I don't know if this is related to his sleep thing or if this is even irregular behaviour but Buddy had been lying on his side, jumping up and then lying on his other side again. It'd definitely not wobbly hedgehog syndrome because it is very clearly something he does by will. What he does after pooping or eating is he'll run around in circles. He's done this for as long as I've had him but now he runs for less than a minute before jumping and lying around and what looks like twitching a lot. Is this regular hedgehog behaviour. I should mention that he is about 5 months and not quilling. Could this be in anyway related to his oversleeping or am I just paranoid and is it all fine?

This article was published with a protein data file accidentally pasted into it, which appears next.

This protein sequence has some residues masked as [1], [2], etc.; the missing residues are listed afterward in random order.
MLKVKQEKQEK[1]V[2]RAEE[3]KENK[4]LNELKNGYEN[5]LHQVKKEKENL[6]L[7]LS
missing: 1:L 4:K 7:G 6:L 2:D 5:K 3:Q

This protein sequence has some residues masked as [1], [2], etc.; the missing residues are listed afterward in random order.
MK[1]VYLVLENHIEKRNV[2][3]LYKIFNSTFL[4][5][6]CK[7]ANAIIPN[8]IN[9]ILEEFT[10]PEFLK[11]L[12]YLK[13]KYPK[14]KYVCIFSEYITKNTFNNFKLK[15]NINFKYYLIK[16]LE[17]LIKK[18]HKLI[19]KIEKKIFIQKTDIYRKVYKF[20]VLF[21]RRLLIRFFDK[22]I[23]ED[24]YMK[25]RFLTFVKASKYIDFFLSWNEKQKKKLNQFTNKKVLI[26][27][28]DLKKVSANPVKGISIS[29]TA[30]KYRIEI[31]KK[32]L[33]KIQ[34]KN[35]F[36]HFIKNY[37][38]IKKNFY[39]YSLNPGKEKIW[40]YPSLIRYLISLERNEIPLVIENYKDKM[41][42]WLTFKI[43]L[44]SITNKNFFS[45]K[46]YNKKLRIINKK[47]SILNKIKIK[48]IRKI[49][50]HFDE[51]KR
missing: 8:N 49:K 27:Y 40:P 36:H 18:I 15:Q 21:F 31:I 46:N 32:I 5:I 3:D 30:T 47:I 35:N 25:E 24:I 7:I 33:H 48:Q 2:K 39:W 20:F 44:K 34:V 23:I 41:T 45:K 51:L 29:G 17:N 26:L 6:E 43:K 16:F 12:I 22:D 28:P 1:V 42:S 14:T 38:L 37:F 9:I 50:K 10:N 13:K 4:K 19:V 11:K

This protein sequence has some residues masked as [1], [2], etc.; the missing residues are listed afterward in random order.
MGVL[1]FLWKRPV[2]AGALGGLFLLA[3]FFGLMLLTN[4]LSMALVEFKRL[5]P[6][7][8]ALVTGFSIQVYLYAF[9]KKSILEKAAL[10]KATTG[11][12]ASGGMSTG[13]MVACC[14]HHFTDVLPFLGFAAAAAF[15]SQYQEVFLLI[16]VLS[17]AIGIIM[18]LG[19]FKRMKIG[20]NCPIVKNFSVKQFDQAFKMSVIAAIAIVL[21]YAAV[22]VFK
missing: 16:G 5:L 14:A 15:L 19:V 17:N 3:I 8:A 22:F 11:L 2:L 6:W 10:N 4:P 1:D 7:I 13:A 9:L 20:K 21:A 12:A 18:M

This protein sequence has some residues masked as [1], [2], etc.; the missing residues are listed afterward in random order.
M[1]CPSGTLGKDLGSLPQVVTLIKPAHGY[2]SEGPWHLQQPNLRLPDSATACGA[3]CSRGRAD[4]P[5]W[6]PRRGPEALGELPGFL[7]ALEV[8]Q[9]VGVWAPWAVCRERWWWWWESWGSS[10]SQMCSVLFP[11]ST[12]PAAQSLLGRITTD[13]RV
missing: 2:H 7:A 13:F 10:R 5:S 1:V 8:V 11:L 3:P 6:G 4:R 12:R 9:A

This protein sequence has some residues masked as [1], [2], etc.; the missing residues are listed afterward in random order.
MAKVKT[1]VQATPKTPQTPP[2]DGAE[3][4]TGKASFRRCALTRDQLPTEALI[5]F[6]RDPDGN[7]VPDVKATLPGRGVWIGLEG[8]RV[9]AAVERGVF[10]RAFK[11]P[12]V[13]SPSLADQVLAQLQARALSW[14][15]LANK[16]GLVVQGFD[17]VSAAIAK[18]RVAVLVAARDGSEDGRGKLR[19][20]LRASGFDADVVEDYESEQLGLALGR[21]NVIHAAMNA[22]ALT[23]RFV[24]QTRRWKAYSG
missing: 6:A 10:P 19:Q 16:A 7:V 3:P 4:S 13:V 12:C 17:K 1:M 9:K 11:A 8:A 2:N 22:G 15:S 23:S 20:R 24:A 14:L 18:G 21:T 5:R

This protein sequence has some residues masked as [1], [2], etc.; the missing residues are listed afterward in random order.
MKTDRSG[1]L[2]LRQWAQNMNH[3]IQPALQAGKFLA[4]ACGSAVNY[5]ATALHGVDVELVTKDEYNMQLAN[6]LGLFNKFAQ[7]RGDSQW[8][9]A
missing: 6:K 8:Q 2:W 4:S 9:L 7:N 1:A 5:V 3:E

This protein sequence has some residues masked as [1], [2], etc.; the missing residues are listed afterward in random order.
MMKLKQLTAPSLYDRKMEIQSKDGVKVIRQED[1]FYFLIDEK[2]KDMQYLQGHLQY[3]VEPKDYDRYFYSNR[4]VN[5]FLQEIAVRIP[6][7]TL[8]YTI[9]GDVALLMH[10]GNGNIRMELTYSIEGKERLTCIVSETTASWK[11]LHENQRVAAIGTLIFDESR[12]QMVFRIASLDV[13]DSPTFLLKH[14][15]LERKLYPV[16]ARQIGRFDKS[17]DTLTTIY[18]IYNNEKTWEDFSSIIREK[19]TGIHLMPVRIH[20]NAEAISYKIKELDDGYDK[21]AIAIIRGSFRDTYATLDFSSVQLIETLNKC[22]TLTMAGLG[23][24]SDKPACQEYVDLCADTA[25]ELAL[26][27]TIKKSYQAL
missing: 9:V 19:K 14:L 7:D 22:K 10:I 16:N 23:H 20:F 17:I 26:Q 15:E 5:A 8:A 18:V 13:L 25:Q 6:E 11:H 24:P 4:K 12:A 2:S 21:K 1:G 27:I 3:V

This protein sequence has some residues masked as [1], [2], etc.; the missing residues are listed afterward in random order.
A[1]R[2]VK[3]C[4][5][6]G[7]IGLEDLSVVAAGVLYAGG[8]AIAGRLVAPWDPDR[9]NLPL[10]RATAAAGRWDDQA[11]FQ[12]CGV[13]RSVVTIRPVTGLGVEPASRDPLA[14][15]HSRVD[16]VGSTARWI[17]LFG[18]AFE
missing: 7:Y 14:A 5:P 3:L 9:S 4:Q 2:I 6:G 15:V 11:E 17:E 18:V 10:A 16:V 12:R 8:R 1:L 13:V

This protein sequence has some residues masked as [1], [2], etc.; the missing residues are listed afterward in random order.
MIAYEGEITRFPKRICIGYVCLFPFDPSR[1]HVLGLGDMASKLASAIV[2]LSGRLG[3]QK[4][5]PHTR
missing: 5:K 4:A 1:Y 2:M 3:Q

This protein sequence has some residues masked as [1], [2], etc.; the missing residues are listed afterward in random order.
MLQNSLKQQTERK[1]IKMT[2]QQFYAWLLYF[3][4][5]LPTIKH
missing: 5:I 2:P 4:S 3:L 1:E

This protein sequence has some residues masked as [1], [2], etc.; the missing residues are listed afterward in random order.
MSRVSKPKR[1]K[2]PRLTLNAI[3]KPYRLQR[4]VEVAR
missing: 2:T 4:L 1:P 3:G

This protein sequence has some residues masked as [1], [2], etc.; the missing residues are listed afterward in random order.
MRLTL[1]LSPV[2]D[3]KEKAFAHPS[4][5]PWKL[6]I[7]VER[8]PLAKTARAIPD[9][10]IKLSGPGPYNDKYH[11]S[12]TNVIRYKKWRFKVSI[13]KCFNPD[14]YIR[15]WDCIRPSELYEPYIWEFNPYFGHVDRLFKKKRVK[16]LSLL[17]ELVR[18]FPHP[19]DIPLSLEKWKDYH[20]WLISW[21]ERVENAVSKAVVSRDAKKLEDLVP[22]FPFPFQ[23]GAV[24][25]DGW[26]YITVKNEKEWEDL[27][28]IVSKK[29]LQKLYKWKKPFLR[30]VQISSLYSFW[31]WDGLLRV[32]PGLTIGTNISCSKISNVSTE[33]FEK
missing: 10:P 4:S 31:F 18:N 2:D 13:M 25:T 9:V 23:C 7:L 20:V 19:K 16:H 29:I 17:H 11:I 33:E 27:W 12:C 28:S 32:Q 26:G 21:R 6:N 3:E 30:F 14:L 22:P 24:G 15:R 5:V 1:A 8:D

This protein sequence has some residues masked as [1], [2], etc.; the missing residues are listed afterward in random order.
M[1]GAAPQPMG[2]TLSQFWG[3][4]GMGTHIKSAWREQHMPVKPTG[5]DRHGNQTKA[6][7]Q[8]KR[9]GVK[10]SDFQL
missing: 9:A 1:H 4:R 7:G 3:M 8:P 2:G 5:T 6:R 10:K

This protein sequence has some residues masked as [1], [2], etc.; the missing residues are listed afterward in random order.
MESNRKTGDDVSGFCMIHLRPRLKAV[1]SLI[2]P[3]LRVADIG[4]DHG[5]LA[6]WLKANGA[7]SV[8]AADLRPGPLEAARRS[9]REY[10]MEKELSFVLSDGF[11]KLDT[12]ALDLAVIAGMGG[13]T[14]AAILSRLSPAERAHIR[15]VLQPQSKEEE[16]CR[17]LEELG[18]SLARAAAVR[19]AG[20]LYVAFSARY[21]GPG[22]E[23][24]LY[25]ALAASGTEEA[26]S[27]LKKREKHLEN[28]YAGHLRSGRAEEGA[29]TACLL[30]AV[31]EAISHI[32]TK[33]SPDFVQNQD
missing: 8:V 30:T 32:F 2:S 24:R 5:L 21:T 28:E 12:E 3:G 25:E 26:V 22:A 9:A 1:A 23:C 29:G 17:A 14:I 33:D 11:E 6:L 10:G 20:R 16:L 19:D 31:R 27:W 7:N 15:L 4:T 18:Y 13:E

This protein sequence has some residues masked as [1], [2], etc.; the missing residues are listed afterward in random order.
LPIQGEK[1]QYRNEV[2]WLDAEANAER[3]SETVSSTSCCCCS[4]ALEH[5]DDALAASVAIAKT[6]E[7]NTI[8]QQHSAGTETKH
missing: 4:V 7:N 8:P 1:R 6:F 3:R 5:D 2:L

Rebk81 01-15-2014 06:23 PM

Hi, I have a 11 weeks old female hedghog and since 3 day ago she only want to sleep. She used to be very active at night, but now she only want to sleep and find dark places. When I get her out of her cage at night she explores for 5-10 min and then climb over my shoulder and try to hide on my hair or under my clothes and fall sleep.

Also I feel she is eating and drinking less than usual.

I'm a new owner and really scares me that maybe its something wrong with her.

TheSmellyHedgie 01-15-2014 06:37 PM

Baby hedgehogs do sleep a lot some can sleep up to 23 hours a day. They will grow out of it, my concern is the food intake. What is the temperature set to? If your hedgehog is attempting hibernation you need to slowly warm them up, they also become a lot more lazy and don't eat and move as much. Check how warm her belly is, if its cool to the touch I would warm up her and the room where she lives in (It should be 23-28 degrees Celsius)